255 F.2d 81
Joseph Rashid JUBRAN, Appellant,
UNITED STATES of America, Appellee.
United States Court of Appeals Fifth Circuit.
May 7, 1958.
Jack Binion, Lyon L. Brinsmade, Butler, Binion, Rice & Cook, Houston, Tex., for appellant.
William B. Butler, U.S. Atty., Sidney Farr and James E. Ross, Asst. U.S. Attys., Houston, Tex., for appellee.
Before HUTCHESON, Chief Judge, and JONES and BROWN, Circuit Judges.
JONES, Circuit Judge.
The appellant, Joseph Rashid Jubran, is a native and citizen of Palestine. He was admitted to the United States in 1937. He registered at Hempstead, New York, in 1942, under the Selective Training and Service Act of 1940, 50 U.S.C.A.Appendix, 1944 ed. 301 et seq.1 In January of 1943 he applied as a neutral alien for relief from military service using the form known as DSS 301. In it the appellant stated 'I understand that the making of this application to be relieved from such liability will debar me from becoming a citizen of the United States.' The statute provided:
'That any citizen or subject of a neutral country shall be relieved from liability for training and service under this Act if, prior to his induction into the land or naval forces, he has made application to be relieved from such liability in the manner prescribed by and in accordance with rules and regulations prescribed by the President, but any person who makes such application shall thereafter be debarred from becoming a citizen of the United States * * *.' 50 U.S.C.A.Appendix, 1944 ed. 303(a).2
In March, 1942, the National Director of Selective Service placed Palestine on the list of neutral countries. The appellant was classified IV-C, which relieved him from liability for training and service. Palestine was removed from the list of neutral countries in December, 1943. On January 13, 1944, it was determined that the appellant was liable for training and service, and he was classified as I-A. On March 29, 1944, the appellant wrote his Local Selective Service Board informing it that he would like to withdraw his objection to service in the United States Armed Forces and saying, 'I presume that it has been cancelled anyway since you have reclassified me in I-A.' He was ordered to report for a preinduction physical examination in April, 1944. He was employed at the time by a company engaged in geophysical activity. The employer obtained a deferment for the appellant and he was then given a II-A classification as a person necessary in an essential civilian occupation. The appellant petitioned for naturalization in 1955. The District Court held that he was ineligible for citizenship and dismissed the petition. On appeal several specifications of error are submitted.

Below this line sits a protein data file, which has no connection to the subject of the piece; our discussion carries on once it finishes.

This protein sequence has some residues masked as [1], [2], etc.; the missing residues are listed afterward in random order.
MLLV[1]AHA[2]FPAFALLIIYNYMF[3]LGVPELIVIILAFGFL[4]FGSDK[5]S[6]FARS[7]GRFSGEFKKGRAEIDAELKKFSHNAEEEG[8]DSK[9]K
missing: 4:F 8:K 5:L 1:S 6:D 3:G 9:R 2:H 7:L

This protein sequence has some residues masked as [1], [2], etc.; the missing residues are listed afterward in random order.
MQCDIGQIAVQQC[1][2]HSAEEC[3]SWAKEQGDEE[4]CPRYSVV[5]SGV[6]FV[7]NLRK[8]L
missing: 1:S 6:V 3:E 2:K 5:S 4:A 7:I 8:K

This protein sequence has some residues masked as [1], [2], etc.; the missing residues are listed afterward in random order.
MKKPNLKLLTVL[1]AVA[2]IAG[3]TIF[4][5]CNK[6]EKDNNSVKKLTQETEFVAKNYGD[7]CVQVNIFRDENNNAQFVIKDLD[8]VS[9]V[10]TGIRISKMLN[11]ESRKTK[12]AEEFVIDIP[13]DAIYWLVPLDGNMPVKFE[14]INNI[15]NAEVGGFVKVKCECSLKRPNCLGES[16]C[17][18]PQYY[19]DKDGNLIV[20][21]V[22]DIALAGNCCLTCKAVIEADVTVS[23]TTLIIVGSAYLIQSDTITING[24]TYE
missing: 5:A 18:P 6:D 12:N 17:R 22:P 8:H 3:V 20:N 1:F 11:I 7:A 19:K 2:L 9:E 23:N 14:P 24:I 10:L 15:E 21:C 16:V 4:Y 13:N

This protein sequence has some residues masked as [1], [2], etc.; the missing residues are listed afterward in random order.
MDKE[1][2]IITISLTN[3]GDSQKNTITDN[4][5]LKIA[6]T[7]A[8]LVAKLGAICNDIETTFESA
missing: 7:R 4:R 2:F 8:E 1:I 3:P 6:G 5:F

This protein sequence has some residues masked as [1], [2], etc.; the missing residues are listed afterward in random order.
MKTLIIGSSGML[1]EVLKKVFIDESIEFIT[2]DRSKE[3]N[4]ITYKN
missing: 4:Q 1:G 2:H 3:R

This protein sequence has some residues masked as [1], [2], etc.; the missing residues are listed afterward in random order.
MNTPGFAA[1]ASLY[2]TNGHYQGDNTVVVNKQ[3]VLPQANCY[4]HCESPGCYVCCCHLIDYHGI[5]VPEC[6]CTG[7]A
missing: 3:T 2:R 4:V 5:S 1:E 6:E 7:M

The appellant contends that his application for exemption from training and service was not, in contemplation of law, an application for exemption because it was made under circumstances of duress and coercion. His parents, five sisters, and a brother in Palestine were, he said, wholly dependent upon him for support, and, had he gone into the military service of the United States, he could not have made any allotment to them or have procured any dependency allowances for them. The appellant's desire to assist his parents, sisters and brother in Palestine was the coercion and duress upon which the appellant relies. The economic benefits enjoyed by the appellant which permitted him to make remittances to his family were wearing the uniform of the privilege of wearing the uniform of the country which had provided him with economic opportunities. The statute gave him the choice of exemption and no citizenship, or no exemption and citizenship. Where there is an intelligent election between these courses, the alien is bound by them. Moser v. United States, 341 U.S. 41, 71 S.Ct. 553, 95 L.Ed. 729; Ceballos v. Shaughnessy,352 U.S. 599, 77 S.Ct. 545, 549, 1 L.Ed.2d 583. We think the appellant made an intelligent election and his choice was voluntarily made. In most of the cases where resident aliens claimed the statutory exemption from military service there was some impelling motive and some decisive reason which, as in the appellant's case, dictated the exercise of the choice. Such motives and such reasons do not show, per se, the absence of an intelligent election and a voluntary choice. As said by the Supreme Court, 'The neutral alien in this country during the war was at liberty to refuse to bear arms to help us win the struggle, but the price he paid for his unwillingness was permanent debarment from United States citizenship.' Ceballos v. Shaughnessy, supra; Savoretti v. Small, 5 Cir., 1957, 244 F.2d 292.